"When it comes to bacterial cultures, physicians and patients have grown accustomed to waiting days for results. We are forced to treat empirically even in the face of active infection. The new method offered by Nanologix has the potential of cutting the wait time down drastically. It is clear that microbes aren’t waiting for us–why should we wait for them?"

NanoLogix CEO Bret Barnhizer stated that "We at the company are excited that NanoLogix has been invited to work with the University of Texas Health Science Center on this clinical trial. Our association has progressed from initial lab testing of our technology beginning in 2009 to the present project. We anticipate much additional work over time focused on GBS and other bacteria, including MRSA (methicillin-resistant staph aureus), and would like to thank Dr. Faro and the other physicians and technicians at UTHSC-Houston who are involved in this trial".

Nanologix has set the date for their general shareholder meeting for 22 April 2011.

NanoLogix, Inc.

NanoLogix is a biotechnology company focused primarily on rapid diagnostics. Its products offer accelerated detection and identification of microorganisms. In addition to medical and homeland security applications, NanoLogix technology is applicable in pharmaceutical, industrial, veterinary and environmental testing.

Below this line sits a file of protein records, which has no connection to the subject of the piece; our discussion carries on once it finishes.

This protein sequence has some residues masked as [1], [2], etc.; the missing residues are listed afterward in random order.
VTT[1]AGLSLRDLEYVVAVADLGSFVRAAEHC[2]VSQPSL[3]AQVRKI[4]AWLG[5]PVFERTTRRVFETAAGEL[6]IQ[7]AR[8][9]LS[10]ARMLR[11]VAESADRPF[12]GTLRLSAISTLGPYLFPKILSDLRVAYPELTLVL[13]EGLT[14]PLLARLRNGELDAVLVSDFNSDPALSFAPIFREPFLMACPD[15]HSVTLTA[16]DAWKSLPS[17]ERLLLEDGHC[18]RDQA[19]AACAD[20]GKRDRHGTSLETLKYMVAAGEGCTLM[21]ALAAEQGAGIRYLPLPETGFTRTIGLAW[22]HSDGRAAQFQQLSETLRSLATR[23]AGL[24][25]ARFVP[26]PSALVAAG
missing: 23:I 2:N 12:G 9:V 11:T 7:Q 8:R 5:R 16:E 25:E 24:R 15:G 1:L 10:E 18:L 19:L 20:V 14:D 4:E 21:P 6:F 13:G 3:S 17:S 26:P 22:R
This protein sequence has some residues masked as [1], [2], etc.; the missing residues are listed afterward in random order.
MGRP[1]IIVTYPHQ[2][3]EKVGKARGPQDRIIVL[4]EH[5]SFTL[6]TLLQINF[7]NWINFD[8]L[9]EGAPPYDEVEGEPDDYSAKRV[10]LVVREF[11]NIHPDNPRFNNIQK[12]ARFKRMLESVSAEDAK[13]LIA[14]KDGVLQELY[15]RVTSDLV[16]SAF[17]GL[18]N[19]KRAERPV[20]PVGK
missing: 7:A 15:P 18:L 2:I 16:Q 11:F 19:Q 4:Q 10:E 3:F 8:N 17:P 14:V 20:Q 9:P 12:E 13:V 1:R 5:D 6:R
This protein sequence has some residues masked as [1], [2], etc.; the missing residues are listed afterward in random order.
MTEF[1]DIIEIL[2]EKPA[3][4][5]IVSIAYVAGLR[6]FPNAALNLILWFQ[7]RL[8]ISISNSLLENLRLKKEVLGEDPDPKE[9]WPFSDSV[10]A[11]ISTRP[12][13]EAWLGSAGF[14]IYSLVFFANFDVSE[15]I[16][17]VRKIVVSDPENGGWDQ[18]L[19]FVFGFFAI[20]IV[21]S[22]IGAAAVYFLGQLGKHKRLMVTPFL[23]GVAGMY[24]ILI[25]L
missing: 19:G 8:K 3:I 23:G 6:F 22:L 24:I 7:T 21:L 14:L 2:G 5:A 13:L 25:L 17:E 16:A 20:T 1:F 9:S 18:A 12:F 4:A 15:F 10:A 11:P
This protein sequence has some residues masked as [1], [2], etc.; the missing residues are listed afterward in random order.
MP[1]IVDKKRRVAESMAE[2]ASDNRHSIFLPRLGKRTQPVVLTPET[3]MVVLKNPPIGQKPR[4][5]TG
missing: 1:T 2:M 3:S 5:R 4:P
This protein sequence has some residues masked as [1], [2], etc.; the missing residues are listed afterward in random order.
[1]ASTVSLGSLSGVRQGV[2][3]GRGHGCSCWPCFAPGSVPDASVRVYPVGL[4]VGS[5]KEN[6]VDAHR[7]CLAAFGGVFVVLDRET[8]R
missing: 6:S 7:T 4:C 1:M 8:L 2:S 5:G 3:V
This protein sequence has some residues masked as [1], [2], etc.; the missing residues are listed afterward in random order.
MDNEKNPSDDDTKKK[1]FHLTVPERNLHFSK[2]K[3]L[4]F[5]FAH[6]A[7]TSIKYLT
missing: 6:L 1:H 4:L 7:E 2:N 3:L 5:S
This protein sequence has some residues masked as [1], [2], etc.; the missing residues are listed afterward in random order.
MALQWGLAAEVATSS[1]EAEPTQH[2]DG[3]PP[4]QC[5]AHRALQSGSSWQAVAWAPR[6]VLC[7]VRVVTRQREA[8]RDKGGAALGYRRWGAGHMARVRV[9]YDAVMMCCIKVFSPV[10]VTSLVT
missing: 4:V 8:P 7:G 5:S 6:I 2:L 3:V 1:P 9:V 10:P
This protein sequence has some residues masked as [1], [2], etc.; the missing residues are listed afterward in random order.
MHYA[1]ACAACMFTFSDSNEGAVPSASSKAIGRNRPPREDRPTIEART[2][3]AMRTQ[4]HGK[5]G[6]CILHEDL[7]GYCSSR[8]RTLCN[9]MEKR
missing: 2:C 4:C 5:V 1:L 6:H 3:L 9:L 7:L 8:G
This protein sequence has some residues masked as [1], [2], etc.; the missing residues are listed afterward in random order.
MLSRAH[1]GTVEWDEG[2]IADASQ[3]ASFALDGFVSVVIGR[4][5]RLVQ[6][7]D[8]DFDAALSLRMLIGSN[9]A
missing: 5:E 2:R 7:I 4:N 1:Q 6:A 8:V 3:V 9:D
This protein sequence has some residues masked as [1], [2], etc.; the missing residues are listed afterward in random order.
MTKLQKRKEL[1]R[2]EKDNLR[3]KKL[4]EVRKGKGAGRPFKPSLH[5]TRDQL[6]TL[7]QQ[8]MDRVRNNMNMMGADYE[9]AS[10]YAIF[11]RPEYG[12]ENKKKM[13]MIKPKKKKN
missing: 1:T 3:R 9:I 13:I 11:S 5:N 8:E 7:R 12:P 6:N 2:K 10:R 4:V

Patents granted to NanoLogix can be used in the areas of applied microbiology, soil microbiology and bioremediation, microbial physiology, molecular biology, pharmacology, pharmaco-kinetics, and antibiotic sensitivity.

For more information visit http://www.nanologix.com.

Other Headlines from NanoLogix ...
 - Nanologix introduces new "Petri Flat Pack", to exhibit at American Society for Microbiology annual meeting in New Orleans and unveils new website
 - NanoLogix Cooperative Projects Update For EPA and University of Texas Health Science Center Houston
 - University of Texas Health Science Center Using NanoLogix Technology in 300 Patient Clinical Trial
 - NanoLogix Applauds Energy Bill Signing
 - NanoLogix Files Hydrogen Production Provisional Patent Application Expanding Its Intellectual Property Portfolio to 32 Patents Issued and Pending in Nanotechnology and NanoBiotechnology

More Bio/Medicine Headlines ...
 - Researchers create nanopatch for the heart
 - Scientists Design New Anti-Flu Virus Proteins Using Computational Methods
 - New X-ray method for understanding brain disorders better
 - Nanomedicine: Loading up a cure
 - CEA-Leti and 5 Partners Collaborating On Self-Powered Cardiac Pacemaker


« Back To List »

« GET LISTED »
- submit company
- submit news
- submit events
- advertise here

« EVENTS »
- More Events


Copyright © 2017 Nanotechwire.com | Privacy Policy |